in Tracing the cultural legacy of Irish Catholicism
Claire Mitchell

the roles it plays in social and political life. From the Catholic Church’s involvement in education to the Protestant preachers active in politics, religion is intimately tangled up with how Northern Ireland is organised. Some have argued that this has a very significant impact on community relations and conflict.1 On the other hand, others maintain that religion is irrelevant to conflict: it only provides the labels of identity, and these labels really mark out competing ethnic groups.2 The chapter therefore asks to what extent religion is involved in social and

in Northern Ireland after the troubles
Bryan Fanning

survival of Catholicism in post-Reformation Ireland as a historical miracle. Ireland’s distinctive religious history – penal laws followed by Catholic Emancipation and a devotional revolution – looked much like post-Reformation Europe in reverse. Catholic churches were mostly newer than Protestant ones and Catholic schools had been integral to the nation-building project that would lead to Irish Independence. The Protestant Church of Ireland was disestablished in 1871 and had lost 4147 Inglis–Are the Irish different_BB_Layout 1 29/07/2014 09:26 Page 45 A Catholic

in Are the Irish different?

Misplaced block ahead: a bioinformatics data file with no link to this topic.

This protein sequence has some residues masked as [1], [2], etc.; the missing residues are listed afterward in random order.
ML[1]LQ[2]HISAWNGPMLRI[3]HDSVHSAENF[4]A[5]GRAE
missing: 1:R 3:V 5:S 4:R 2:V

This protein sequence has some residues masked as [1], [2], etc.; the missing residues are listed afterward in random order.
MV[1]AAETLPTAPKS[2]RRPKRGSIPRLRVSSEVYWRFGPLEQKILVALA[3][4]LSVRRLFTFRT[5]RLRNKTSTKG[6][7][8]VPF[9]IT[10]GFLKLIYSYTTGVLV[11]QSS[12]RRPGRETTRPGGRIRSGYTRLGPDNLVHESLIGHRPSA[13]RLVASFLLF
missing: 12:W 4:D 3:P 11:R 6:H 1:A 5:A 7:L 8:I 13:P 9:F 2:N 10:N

Bryan Fanning

’s distinctive religious history – Penal Laws followed by Catholic emancipation and a devotional revolution – looked much like post-­ Reformation Europe in reverse. Catholic churches were mostly newer FANNING 9781784993221 PRINT.indd 44 19/01/2016 13:25 A Catholic vision of Ireland 45 than Protestant ones and Catholic schools had been integral to the nation-building project that would lead to Irish independence. The Protestant Church of Ireland was disestablished in 1871 and had lost much of its political influence. By the time of independence the Catholic Church was on

in Irish adventures in nation-building
Abstract only
Carmen M. Mangion

6 7 Edward R. Norman, The English Catholic Church in the Nineteenth Century (Oxford: Oxford University Press, 1984), p. 2. Robert J. Klaus, The Pope, the Protestants, and the Irish: Papal Aggression and Anti-Catholicism in Mid-Nineteenth Century England (London: Garland Publishing, 1987), p. 228. On 29 September 1850, Pope Pius IX reestablished the English Catholic hierarchy, a canonical form of church government which included a hierarchy of bishops who had episcopal authority over clergy and laity. Frank H. Wallis, Popular Anti-Catholicism in Mid

in Contested identities
Karin Fischer

more and more widespread and the schools were controlled in practice by the Churches.9 To start with, the Catholic Church hierarchy tolerated a system that represented considerable progress compared with the Catholic population’s previous predicament in the field of education. Bishop Doyle, especially, spoke several times in favour of a system of education gathering all Irish children, Catholic and Protestant. This approach was rejected, however, by Paul Cullen, Archbishop of Armagh from 1849, then of Dublin from 1851. He had recently returned from Rome, where

in Schools and the politics of religion and diversity in the Republic of Ireland